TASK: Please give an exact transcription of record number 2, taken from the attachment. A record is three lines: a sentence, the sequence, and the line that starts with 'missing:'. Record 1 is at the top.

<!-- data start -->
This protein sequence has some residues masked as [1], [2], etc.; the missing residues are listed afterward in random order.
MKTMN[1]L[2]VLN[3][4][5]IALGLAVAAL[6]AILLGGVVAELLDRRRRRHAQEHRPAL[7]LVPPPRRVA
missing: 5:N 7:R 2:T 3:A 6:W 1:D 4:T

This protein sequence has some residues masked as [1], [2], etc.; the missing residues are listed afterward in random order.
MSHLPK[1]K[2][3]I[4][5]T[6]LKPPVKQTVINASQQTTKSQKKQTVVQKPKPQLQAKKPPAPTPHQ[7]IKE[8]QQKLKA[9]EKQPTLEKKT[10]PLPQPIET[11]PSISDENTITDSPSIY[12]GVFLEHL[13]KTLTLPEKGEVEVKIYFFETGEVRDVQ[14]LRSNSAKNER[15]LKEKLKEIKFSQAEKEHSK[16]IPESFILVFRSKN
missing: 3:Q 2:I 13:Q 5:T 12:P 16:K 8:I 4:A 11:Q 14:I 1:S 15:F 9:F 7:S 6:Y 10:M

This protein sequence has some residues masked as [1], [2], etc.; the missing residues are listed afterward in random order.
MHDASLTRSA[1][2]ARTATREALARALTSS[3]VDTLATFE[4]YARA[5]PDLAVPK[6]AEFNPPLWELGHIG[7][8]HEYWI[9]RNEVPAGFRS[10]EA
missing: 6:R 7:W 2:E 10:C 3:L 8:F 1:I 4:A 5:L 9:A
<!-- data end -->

This protein sequence has some residues masked as [1], [2], etc.; the missing residues are listed afterward in random order.
MSHLPK[1]K[2][3]I[4][5]T[6]LKPPVKQTVINASQQTTKSQKKQTVVQKPKPQLQAKKPPAPTPHQ[7]IKE[8]QQKLKA[9]EKQPTLEKKT[10]PLPQPIET[11]PSISDENTITDSPSIY[12]GVFLEHL[13]KTLTLPEKGEVEVKIYFFETGEVRDVQ[14]LRSNSAKNER[15]LKEKLKEIKFSQAEKEHSK[16]IPESFILVFRSKN
missing: 3:Q 2:I 13:Q 5:T 12:P 16:K 8:I 4:A 11:Q 14:I 1:S 15:F 9:F 7:S 6:Y 10:M